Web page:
Moore v. Vital Products

Decision Date25 May 2011
Docket NumberNos. 09–1527,09–1537.,s. 09–1527
Citation112 Fair Empl.Prac.Cas. (BNA) 513,641 F.3d 253,32 IER Cases 544
PartiesRaymond MOORE, Plaintiff–Appellant, Cross–Appellee,v.VITAL PRODUCTS, INCORPORATED, Defendant–Appellee, Cross–Appellant.
CourtU.S. Court of Appeals — Seventh Circuit


L. Steven Platt (argued), Attorney, Pedersen & Houpt, Chicago, IL, for PlaintiffAppellant, Cross–Appellee.Michael J. Mueller, Attorney, William A. Buzogany (argued), Attorney, Buzogany Marks Mueller LLC, Chicago, IL, for DefendantAppellee, Cross–Appellant.Before EASTERBROOK, Chief Judge, and KANNE and WOOD, Circuit Judges.KANNE, Circuit Judge.

Raymond Moore sued Vital Products, Incorporated (Vital) in federal district court. He alleged racial and sexual discrimination, a hostile work environment, and retaliation, all in violation of Title VII, and retaliatory discharge in violation of the Illinois Workers' Compensation Act (“IWCA”). Vital moved for summary judgment on all counts, which the district court granted. Vital also moved for sanctions, which the district court denied. Moore appeals the grant of summary judgment on all counts, and Vital cross-appeals the denial of sanctions. Vital also requests sanctions for a frivolous appeal. We affirm the district court's grant of summary judgment as to Moore's Title VII claims, but reverse as to his IWCA retaliation claim. We also affirm the district court's denial of sanctions and reject Vital's latest motion for sanctions.

I. Background

The parties dispute many of the events leading up to this case. The narrative we present is based on Moore's (the non-moving party's) account, as found in the record.

Vital hired Moore effective August 16, 2004. Moore worked as a driver technician, delivering and installing durable medical equipment. Each day, Moore submitted a copy of the route he planned to use. Vital had only one functioning copy machine, which was located in the office of Richard Cocking, Vital's accounts manager.

Moore did not look forward to making copies in Cocking's office. Cocking sometimes brushed his body up against Moore's and blocked Moore from leaving or moving around in the office. In Cocking's office, Moore observed a calendar with pictures of men kissing and embracing other men, a picture of an apparently naked man sitting on a toilet, several items of sexual paraphernalia, and other sexually suggestive items. Cocking called Moore “boo,” “queen,” “Mr. Man,” “sweetie,” “sexy,” “big boy,” and “trade.” He also made an unwelcome reference to the size of Moore's penis.

Moore complained to his supervisor, Ricardo Matta, about Cocking's behavior and office décor. Matta dismissed the complaint, jokingly suggesting that Cocking was sexually interested in Moore. Matta also behaved inappropriately on other occasions. Shortly after Moore began working for Vital, Matta gave Moore unwelcome compliments about his appearance. At times, Matta called Moore “nigger,” “bitch ass,” “bitch ass nigger,” “dumb ass,” and “punk ass.” Finally, Matta publicly questioned Moore's ability to attract women and implied that Moore possessed below-average intelligence. Matta made similar racial comments to Vital employee Glenn Davis, who is also black.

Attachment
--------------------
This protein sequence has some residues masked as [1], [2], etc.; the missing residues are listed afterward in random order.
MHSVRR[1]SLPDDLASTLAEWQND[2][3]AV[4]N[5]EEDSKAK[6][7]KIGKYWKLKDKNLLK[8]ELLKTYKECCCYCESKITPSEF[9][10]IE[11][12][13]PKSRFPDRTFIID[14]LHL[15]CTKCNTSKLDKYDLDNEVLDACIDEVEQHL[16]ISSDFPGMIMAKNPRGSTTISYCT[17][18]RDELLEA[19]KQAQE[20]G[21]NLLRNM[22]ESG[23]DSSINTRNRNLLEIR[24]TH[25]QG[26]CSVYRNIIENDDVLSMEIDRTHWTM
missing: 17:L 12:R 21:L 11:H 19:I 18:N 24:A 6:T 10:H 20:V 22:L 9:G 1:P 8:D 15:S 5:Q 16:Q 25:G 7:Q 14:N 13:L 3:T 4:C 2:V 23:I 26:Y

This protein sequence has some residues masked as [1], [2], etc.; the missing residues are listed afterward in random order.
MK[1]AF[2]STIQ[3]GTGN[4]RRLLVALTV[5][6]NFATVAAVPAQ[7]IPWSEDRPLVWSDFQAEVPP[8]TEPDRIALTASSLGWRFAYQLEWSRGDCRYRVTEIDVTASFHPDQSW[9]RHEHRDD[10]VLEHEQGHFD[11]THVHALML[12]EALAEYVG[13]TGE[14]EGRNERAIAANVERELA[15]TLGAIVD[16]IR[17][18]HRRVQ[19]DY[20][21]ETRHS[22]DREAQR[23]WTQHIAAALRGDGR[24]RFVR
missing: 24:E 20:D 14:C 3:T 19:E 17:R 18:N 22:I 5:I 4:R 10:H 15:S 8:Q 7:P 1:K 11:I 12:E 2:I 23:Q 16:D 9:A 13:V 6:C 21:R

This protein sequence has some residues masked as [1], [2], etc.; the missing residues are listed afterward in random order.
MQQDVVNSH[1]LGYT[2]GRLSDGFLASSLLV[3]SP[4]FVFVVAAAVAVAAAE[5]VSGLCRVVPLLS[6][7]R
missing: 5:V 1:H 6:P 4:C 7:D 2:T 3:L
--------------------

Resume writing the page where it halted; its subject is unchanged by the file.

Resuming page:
Another Vital employee, Jarilez Suarez, also made racial comments toward Moore. Once, Suarez and Matta showed some male employees pornographic videotapes. In August and September 2004, Moore wrote several letters complaining of racial and sexual harassment. He left these letters under the door of Vital's president, William Buzogany, who claims never to have received such a letter. Moore then requested a grievance form from Matta, who did not give him one.

On January 3, 2005, Moore was suspended for poor job performance. After returning to work, Moore injured his back on February 16, 2005. Since that date, Moore has not been present to work at Vital. On February 28, 2005, Vital filled out Moore's injury report.

Moore lost his health insurance coverage sometime before September 2, 2005. On that date, Moore's attorney sent a letter to Vital asking about the status of Moore's insurance coverage. Moore had not exercised his right to maintain coverage under the Consolidated Omnibus Budget Reconciliation Act of 1985 (“COBRA”). Buzogany's response explained that Moore had failed to pay his COBRA premiums and that he had therefore lost his insurance coverage. Buzogany enclosed a copy of a previously-mailed COBRA notice, which Moore never received. The COBRA notice, dated February 21, 2005, includes language suggesting that Moore was no longer a Vital employee.

On December 7, 2005, Moore filed a Charge of Discrimination with the Equal Employment Opportunity Commission. In the EEOC charge, Moore alleged retaliation and a continuing and ongoing hostile work environment based on race and gender. The charge did not allege discriminatory or retaliatory discharge. Rather, Moore represented that he was still employed, though on injury leave.

On June 4, 2006, Buzogany drafted a letter informing Moore of an available position within the restrictions imposed by Moore's injury. The letter was never mailed to Moore, and Moore has asserted that he never saw the letter before filing suit.

On February 16, 2007, Moore filed suit in federal district court. He alleged a hostile work environment based on race and gender, discriminatory discharge, and retaliatory discharge, all in violation of Title VII. He also alleged retaliatory discharge in violation of the IWCA. The district court granted summary judgment for Vital on all counts, but denied Vital's motion for sanctions. Moore appealed the grant of summary judgment, while Vital appealed the denial of sanctions. Vital also requested sanctions from this court.

II. Analysis
A. Summary Judgment